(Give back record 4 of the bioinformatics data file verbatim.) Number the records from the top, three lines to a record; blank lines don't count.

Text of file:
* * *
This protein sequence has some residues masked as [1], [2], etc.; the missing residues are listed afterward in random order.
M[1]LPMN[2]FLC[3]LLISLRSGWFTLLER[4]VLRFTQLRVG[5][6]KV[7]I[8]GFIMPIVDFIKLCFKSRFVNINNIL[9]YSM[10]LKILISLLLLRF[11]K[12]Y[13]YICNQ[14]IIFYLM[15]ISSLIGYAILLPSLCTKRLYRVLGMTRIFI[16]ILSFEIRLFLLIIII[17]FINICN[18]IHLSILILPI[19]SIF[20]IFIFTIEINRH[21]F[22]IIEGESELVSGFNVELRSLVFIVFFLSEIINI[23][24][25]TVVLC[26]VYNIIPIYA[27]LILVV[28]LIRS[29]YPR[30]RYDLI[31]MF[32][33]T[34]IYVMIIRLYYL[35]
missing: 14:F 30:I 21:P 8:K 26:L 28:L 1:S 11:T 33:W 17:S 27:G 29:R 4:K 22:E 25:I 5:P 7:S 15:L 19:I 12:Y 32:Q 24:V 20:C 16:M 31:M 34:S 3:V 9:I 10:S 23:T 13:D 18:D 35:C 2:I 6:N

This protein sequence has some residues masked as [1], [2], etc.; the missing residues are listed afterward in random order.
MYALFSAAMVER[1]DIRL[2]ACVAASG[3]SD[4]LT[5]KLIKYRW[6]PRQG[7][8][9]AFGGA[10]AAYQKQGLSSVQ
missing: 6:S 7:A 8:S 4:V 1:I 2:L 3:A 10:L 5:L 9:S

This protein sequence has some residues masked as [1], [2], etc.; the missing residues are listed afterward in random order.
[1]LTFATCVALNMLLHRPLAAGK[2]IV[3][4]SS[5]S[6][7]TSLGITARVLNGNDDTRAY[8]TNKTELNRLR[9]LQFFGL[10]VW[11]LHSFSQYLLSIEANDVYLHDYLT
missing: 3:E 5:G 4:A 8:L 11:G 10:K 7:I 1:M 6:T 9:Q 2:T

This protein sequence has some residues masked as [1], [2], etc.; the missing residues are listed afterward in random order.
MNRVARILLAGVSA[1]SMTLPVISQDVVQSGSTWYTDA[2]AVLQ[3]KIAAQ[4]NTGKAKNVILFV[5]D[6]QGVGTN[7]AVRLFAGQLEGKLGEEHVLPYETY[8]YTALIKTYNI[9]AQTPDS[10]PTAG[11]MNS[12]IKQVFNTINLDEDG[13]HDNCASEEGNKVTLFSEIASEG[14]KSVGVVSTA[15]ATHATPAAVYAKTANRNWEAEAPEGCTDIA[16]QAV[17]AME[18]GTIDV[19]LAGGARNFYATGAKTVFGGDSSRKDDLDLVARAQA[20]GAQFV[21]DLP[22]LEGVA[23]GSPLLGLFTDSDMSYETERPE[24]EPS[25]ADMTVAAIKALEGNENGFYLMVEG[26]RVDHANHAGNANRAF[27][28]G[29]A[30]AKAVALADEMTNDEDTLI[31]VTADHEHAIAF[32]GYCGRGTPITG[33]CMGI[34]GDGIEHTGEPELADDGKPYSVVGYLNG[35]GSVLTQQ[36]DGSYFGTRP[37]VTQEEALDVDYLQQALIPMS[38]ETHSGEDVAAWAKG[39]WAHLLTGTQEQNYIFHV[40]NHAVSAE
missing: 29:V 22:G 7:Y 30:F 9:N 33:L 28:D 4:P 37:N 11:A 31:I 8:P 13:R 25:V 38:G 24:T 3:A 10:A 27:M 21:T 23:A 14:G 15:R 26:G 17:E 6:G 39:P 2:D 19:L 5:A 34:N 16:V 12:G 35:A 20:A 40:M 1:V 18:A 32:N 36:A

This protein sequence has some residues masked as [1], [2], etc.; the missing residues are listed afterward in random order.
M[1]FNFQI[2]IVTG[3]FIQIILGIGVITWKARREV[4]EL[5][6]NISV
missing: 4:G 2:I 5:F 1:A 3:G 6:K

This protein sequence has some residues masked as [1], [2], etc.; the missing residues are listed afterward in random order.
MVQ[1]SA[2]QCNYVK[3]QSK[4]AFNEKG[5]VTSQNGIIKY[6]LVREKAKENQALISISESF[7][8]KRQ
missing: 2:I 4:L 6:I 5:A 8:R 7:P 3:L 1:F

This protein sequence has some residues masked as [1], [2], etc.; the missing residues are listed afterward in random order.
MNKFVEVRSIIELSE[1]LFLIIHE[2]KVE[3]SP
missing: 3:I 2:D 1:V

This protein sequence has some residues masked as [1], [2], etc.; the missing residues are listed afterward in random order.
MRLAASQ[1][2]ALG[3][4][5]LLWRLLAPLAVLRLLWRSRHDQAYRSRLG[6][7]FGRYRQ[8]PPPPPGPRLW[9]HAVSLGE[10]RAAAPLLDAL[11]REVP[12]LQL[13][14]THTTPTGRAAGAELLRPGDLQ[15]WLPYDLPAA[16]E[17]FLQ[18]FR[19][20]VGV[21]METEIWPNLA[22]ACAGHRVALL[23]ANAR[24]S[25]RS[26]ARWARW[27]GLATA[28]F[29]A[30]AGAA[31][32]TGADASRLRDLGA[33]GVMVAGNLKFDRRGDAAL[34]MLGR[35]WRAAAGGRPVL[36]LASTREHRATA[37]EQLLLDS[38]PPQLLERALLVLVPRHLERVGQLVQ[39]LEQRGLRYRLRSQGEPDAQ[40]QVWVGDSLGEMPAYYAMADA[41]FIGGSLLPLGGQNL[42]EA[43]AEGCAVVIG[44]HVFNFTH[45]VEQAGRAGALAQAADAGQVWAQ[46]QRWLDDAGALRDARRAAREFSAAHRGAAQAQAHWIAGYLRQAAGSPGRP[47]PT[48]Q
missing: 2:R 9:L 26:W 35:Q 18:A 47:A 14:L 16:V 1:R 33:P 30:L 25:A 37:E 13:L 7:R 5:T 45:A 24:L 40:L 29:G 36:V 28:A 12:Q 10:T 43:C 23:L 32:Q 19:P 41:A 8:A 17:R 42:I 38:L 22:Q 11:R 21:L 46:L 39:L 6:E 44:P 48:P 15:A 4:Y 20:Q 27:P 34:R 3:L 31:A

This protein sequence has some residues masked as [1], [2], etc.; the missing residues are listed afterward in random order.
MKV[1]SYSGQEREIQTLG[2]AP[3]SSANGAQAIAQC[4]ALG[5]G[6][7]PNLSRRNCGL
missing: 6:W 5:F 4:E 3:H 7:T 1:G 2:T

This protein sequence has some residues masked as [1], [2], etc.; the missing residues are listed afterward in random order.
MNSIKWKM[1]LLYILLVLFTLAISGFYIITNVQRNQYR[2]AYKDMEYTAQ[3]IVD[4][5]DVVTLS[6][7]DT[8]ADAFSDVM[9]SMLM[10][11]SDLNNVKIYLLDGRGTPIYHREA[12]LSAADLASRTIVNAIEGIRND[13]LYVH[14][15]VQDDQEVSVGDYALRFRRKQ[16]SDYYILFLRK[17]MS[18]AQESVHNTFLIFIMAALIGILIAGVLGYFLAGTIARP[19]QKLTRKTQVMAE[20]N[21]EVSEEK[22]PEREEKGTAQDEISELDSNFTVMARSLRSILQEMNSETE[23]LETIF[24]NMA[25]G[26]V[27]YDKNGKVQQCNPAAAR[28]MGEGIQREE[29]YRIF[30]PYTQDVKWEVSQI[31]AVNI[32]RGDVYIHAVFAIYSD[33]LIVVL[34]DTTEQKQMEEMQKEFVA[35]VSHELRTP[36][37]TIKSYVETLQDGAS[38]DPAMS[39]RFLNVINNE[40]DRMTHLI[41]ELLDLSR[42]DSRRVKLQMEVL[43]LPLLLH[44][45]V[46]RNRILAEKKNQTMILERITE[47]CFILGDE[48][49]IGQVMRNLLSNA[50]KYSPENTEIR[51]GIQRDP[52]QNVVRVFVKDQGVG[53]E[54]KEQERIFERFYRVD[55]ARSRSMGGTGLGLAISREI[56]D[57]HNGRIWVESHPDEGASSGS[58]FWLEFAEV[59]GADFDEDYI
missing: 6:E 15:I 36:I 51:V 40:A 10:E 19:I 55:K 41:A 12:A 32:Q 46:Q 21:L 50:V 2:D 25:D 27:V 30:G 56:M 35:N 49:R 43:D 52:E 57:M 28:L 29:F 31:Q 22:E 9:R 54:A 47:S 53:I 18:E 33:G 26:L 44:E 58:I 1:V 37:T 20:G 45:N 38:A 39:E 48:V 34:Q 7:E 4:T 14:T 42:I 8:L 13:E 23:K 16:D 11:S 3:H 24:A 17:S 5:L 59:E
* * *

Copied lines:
This protein sequence has some residues masked as [1], [2], etc.; the missing residues are listed afterward in random order.
MNRVARILLAGVSA[1]SMTLPVISQDVVQSGSTWYTDA[2]AVLQ[3]KIAAQ[4]NTGKAKNVILFV[5]D[6]QGVGTN[7]AVRLFAGQLEGKLGEEHVLPYETY[8]YTALIKTYNI[9]AQTPDS[10]PTAG[11]MNS[12]IKQVFNTINLDEDG[13]HDNCASEEGNKVTLFSEIASEG[14]KSVGVVSTA[15]ATHATPAAVYAKTANRNWEAEAPEGCTDIA[16]QAV[17]AME[18]GTIDV[19]LAGGARNFYATGAKTVFGGDSSRKDDLDLVARAQA[20]GAQFV[21]DLP[22]LEGVA[23]GSPLLGLFTDSDMSYETERPE[24]EPS[25]ADMTVAAIKALEGNENGFYLMVEG[26]RVDHANHAGNANRAF[27][28]G[29]A[30]AKAVALADEMTNDEDTLI[31]VTADHEHAIAF[32]GYCGRGTPITG[33]CMGI[34]GDGIEHTGEPELADDGKPYSVVGYLNG[35]GSVLTQQ[36]DGSYFGTRP[37]VTQEEALDVDYLQQALIPMS[38]ETHSGEDVAAWAKG[39]WAHLLTGTQEQNYIFHV[40]NHAVSAE
missing: 29:V 22:G 7:Y 30:F 9:N 33:L 28:D 4:P 37:N 11:A 31:I 8:P 13:R 25:V 38:G 24:T 3:A 10:A 27:M 21:T 23:A 14:G 15:R 26:G 17:E 6:G 39:P 2:D 19:L 5:A 34:N 16:V 12:G 35:A 20:A 40:M 1:V 18:A 32:N 36:A